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DH2i Launches Container Management Software for Microsoft Windows Server Apps


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DH2i has announced general availability of DxEnterprise container management software for Microsoft Windows Server applications and workloads.  DxEnterprise "containerizes" Windows Server application instances, enabling the decoupling of the apps and associated data from the host OS and underlying physical infrastructure.  

"With DxEnterprise, customers can ‘containerize’ and make any new or existing Windows Server app service, file share, or Microsoft SQL Server instance portable and highly available, with the native dynamic NTFS volumes following the workload - all with just a few clicks," said OJ Ngo, CTO and co-founder, DH2i.  "The results include a reduction in software and infrastructure costs of 30%-60% and the elimination of significant lifecycle management expense - and headache.  It also eliminates OS sprawl and reduces OS cost by 8-15 times, and provides near zero application downtime as well as protection from OS, application and infrastructure faults."

DxEnterprise software decouples Windows Server application instances from a physical server, virtual machine (VM) or cloud server via its lightweight container called a virtual host, or Vhost.  Each Vhost consists of a logical computer name, an associated IP address (or addresses), Vhost management metadata, and portable native NTFS volumes.  The metadata within the Vhost coordinates container workload management and directs the managed application to launch and run locally.  DxEnterprise containers share a single Windows Server OS instance and are then stacked on virtual or physical servers, providing significant consolidation and application instance portability.

According to the vendor, DxEnterprise offers management capabilities that add to the container technology, including automation and orchestration, in order to drive substantially higher efficiency and provide a self-healing environment that reduces risk, both within and between containers. This enables organizations to create policies that ensure application-level SLAs. And, in the event that the managed application encounters insufficient resources, DxEnterprise can automatically move the lowest priority workloads to compensate for the the resource shortfall.  The management software will also issue alerts if workloads fail to meet performance thresholds or for any defined level of criticality.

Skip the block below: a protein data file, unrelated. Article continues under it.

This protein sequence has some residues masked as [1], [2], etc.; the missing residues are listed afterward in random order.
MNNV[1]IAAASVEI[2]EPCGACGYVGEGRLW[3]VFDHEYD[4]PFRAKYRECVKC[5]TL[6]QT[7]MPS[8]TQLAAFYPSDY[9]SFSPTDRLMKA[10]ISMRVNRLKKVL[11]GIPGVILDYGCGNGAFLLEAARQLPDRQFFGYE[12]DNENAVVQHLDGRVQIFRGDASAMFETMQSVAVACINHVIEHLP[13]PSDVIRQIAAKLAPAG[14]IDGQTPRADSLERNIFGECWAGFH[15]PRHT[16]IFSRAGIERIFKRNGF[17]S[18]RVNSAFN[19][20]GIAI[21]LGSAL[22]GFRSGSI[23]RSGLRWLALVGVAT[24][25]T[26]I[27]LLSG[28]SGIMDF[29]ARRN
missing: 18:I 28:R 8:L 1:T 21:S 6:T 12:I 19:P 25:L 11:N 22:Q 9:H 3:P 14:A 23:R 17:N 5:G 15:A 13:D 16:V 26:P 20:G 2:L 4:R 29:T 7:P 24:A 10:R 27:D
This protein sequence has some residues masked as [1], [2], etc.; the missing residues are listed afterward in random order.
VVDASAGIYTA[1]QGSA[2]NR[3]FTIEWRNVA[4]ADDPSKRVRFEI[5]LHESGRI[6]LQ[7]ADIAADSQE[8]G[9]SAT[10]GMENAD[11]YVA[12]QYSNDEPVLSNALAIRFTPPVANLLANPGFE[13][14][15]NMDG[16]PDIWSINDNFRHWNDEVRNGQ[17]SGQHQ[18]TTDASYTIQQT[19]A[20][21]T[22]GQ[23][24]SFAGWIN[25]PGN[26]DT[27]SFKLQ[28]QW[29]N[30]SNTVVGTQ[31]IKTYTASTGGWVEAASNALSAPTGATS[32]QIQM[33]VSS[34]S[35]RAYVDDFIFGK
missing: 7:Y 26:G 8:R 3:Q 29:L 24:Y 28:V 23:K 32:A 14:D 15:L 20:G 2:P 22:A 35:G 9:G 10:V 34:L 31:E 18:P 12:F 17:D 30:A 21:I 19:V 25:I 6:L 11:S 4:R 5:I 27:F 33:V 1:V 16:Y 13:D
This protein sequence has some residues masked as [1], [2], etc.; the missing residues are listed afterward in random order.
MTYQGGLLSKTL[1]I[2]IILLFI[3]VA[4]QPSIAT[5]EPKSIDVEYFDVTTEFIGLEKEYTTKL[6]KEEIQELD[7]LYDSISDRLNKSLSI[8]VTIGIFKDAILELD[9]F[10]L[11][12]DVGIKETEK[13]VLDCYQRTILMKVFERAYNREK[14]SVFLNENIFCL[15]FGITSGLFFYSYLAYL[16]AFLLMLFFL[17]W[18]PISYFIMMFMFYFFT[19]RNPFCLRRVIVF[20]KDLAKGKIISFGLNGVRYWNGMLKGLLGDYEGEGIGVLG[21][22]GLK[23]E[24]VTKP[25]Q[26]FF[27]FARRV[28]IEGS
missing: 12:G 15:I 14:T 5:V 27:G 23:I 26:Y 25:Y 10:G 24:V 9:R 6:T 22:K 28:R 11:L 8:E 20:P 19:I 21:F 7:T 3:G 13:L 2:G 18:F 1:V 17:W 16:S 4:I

"'Containers' has become a popular buzzword in the industry, but usually in the context of Linux. DxEnterprise is focused on applying container technology to Windows applications, and that in itself differentiates this product," noted Al Gillen, program vice president, Servers and System Software, IDC.  "DxEnterprise brings portability to application instances in a Windows environment, and to ease adoption, it can lift applications off of an existing deployment.  IDC expects that containers will become a popular packaging technology in the near future."


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